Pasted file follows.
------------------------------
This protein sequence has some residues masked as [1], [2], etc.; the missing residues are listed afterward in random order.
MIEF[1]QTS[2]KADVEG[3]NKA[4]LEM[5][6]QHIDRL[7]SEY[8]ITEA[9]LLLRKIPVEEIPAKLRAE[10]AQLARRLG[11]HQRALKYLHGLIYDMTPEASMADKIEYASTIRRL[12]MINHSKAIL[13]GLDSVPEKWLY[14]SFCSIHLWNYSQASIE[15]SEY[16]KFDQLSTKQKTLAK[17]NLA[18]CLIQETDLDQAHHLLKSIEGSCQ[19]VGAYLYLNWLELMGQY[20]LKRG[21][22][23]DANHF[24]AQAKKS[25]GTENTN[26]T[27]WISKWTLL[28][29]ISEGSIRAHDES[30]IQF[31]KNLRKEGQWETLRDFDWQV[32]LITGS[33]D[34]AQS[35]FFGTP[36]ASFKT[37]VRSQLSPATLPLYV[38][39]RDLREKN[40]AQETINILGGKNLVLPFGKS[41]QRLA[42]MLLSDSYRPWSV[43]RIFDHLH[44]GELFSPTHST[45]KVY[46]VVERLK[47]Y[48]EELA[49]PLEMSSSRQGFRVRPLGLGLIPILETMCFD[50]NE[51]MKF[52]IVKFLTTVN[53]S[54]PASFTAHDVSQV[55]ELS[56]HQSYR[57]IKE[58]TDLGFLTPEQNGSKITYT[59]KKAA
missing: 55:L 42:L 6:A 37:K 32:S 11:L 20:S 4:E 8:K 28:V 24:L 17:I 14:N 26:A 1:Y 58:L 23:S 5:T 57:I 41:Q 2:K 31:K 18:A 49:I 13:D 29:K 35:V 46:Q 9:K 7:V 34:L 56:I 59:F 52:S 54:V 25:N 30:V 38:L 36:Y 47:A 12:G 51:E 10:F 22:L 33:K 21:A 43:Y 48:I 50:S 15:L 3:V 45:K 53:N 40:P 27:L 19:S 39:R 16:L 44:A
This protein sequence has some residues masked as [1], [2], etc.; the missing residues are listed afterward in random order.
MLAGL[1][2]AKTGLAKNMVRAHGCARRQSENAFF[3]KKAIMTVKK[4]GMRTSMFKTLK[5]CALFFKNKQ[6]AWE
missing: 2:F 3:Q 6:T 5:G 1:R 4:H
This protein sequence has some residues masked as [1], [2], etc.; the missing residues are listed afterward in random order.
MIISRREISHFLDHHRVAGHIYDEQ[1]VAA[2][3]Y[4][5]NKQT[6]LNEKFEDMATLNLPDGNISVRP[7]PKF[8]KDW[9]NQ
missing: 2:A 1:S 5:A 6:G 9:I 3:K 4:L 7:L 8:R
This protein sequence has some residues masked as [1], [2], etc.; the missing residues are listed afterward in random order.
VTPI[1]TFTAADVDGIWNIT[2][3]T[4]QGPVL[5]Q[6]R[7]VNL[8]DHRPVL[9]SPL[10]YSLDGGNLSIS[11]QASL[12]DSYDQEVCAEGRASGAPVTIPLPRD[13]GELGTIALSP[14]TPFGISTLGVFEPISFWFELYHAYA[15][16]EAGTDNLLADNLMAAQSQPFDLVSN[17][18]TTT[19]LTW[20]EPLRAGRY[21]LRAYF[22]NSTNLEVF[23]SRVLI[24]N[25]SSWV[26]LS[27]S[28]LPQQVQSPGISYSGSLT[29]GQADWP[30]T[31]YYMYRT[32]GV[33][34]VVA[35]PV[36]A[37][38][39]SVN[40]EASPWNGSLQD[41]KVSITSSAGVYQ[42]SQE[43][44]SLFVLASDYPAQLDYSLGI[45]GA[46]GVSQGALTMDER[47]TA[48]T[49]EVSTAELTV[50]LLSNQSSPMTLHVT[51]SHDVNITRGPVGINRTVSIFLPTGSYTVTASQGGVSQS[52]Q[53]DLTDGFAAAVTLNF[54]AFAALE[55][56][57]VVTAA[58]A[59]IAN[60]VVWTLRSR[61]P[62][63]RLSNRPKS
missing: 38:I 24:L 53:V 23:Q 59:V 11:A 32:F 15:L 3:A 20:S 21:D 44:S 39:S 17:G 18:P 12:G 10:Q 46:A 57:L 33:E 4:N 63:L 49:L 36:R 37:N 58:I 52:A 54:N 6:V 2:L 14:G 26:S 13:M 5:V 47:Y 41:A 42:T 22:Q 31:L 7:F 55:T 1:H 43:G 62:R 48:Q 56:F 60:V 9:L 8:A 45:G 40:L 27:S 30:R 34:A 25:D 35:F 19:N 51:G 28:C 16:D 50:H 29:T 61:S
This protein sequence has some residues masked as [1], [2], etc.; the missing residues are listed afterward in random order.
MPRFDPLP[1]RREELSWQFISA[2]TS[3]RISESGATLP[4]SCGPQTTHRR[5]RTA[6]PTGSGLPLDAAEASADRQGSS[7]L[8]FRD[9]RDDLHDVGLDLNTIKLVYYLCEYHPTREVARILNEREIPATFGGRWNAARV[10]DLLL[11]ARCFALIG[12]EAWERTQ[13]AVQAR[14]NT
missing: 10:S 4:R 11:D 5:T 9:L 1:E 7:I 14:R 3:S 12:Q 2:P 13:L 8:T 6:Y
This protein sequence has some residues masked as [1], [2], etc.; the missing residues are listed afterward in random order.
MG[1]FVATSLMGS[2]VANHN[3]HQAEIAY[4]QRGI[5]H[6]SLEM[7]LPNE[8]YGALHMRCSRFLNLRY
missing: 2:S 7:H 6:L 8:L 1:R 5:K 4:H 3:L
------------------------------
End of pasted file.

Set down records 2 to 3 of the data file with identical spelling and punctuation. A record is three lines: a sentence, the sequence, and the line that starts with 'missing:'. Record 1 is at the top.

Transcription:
This protein sequence has some residues masked as [1], [2], etc.; the missing residues are listed afterward in random order.
MLAGL[1][2]AKTGLAKNMVRAHGCARRQSENAFF[3]KKAIMTVKK[4]GMRTSMFKTLK[5]CALFFKNKQ[6]AWE
missing: 2:F 3:Q 6:T 5:G 1:R 4:H
This protein sequence has some residues masked as [1], [2], etc.; the missing residues are listed afterward in random order.
MIISRREISHFLDHHRVAGHIYDEQ[1]VAA[2][3]Y[4][5]NKQT[6]LNEKFEDMATLNLPDGNISVRP[7]PKF[8]KDW[9]NQ
missing: 2:A 1:S 5:A 6:G 9:I 3:K 4:L 7:L 8:R